Either way, a century from now, someone will be able to say of this period what Paul Johnson wrote concerning the shift in Asian powers leading up to World War II, “There now followed one of those decisive historical turning-points which, though clear enough in retrospect, were complicated and confused at the time” (Modern Times, 194).


A Momentary Reflection on History

“History shows us the truly amazing extent to which intelligent, well-informed and resolute men, in the pursuit of economy or in an altruistic passion for disarmament, will delude themselves about realities.” (Modern Times, Paul Johnson, p175)

Nothing has come so close to capturing the heart of our current financial situation as this statement written—not primarily about markets and economies—about the regional instability and political blindness that led to the rise of Japan as a global threat in the 1930s and, ultimately, World War II.

It is easy to say that the housing bubble was predictable, easy to call “blind” the men (and women) at the helm of stations like Bear Stearns, Lehman Brothers, Washington Mutual, IndyMac, Countrywide, and a thousand other banks. Everybody loves being a sidelines quarterback—silent when wrong, but multi-active on the blogsphere (and Fool boards) when right. “I called it!”

I’m not saying these leaders didn’t make bad decisions, nor had lapses in judgment. But eventually, alterations in models force all of us to reexamine our fundamental principles and, at times, cause us to radically change long-held suppositions. For example, how long would the rise of oil have to increase (recognizing we are currently in a commodity pullback), before even the “bubble bears” would have to say, “Something has fundamentally changed and so too must my model.”

In fact, that is the reality of investing. Otherwise, we’d all be piling in to Corel, Hotmail, and Altavista. These each were leaders in their areas at one point. As late as 1990, Wordperfect (not yet owned by Corel) was the de facto standard for word processing. Corel Draw owned a market unfamiliar with the name of Adobe. Altavista was one of the lead search engines a decade before anyone would use the term Google (despite the “misspelling”) for anything but a mathematical formula. What changed? Fundamental trends which, over an ever-lengthening period of time completely adjusted fundamental application of core principles. No, “we” didn’t stop buying value, or looking for growth. But how this was applied—that changed.

So here are 10 questions to think about over the weekend:
1. Did the rise in the dollar (by 4 points in the last 3 months) cause the fall in commodities, or vice versa? Or was there any correlation whatsoever?
2. Was the flight from commodities due to fear over being overbought and, if so, are they now oversold? Or was the flight from commodities due to the cash crunch that many banks, funds, and individuals find themselves in?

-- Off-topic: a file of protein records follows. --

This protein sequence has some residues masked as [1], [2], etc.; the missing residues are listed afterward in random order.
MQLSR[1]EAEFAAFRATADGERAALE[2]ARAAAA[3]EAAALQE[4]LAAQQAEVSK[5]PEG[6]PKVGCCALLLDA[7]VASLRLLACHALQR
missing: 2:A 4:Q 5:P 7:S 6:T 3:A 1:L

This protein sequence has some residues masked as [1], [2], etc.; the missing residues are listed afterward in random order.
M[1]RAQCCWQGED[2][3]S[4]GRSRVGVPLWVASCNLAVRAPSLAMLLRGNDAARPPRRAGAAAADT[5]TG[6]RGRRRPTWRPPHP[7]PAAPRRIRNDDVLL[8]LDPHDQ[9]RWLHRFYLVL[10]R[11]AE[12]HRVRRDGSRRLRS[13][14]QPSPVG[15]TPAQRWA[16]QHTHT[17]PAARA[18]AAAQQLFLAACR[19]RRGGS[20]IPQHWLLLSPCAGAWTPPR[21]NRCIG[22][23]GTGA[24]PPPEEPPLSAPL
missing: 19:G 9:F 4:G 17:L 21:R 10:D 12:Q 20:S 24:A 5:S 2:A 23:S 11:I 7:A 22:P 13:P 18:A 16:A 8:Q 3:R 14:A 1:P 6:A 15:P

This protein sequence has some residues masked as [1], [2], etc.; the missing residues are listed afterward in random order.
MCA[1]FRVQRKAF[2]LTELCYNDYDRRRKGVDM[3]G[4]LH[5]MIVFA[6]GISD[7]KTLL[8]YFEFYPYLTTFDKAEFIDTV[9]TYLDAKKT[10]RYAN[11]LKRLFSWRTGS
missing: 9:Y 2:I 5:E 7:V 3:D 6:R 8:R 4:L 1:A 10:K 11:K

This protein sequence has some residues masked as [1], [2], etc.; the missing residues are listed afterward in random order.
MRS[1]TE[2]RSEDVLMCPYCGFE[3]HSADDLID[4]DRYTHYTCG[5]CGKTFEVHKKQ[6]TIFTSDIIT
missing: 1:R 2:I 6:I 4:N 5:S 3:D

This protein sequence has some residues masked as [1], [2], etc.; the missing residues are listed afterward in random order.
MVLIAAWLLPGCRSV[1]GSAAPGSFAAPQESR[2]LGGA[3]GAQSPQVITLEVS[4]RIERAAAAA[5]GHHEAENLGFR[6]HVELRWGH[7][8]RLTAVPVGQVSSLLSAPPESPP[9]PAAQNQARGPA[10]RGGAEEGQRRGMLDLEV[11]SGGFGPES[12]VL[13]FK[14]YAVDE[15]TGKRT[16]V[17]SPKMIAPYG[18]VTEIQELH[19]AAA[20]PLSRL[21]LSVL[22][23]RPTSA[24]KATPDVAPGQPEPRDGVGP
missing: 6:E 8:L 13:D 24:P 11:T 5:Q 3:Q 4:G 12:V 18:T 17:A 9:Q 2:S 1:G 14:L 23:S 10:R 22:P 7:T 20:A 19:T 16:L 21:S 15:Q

3. For the first half of the year, equities and commodities reacted inversely, but now are tracking in parallel? What does that mean for investors?
4. Will the Fed bail Lehman Brothers over the weekend? With what equity backing? And what will that ultimately do to the value of the dollar internationally?
5. China and Russia are the largest holders of the US Dollar. Relationships with both are…less than optimal. China continues to be the leader in energy growth consumption, while Russia remains the leader in Natural Gas. How does this bode for the US, especially in light of our continued printing of fiat money to back failing investment banks?
6. Will Russia seek to acquire once-held segments of Ukraine, just as it now is holding sections of Georgia? Will NATO respond, and how?
7. What long-term impact will the Iranian Oil Bourse have on dollar stability and oil prices?
8. McCain wants to extend our military imperialism (think Brittan, 1920)—and pay for it with what?
9. Obama wants to tax the heck out of big oil and the top 20%—and do what when these entities are in their waning seasons? He also wants to make healthcare free to all (think France in the last 30 years)—what will this ultimately do to the healthcare industry?
10. What will be the global consequences of either a) pulling our extended military out of Iraq and Afghanistan or b) actually getting one or both of these nations to a place of (some semblance of) stability?

These are global questions, intricate in their implications, complex in their development, massive in their scope, but altered often by nuanced decisions—a condition ripe for “intelligent, well-informed and resolute men, in the pursuit of economy or in an altruistic passion for disarmament” (of which many of us claim to be!) to delude ourselves about reality—to make mistakes, have lapses of judgment, and let a truly-changing global politico-economic environment affect long-held beliefs.


Remembering 9/11 – Le Sauveur est Mort! Vive le Sauveur

It seems we’ve arrived—that moment when we can definitely acknowledge understanding and claim a cognitive victory over the once unknown. I’m talking about 9/11. Now on the seventh anniversary of the tragic, deadly attacks—we remember… by declaring victory. The documentaries of a dozen channels have moved from the now too-familiar footage of the collapsing World Trade Centers…to explaining—all explaining: why one building fell sooner than the other, why the planes disintegrated on impact, why the black box at the Pentagon was found near the nose, why, why, whywhywhywhy. We are good at explaining.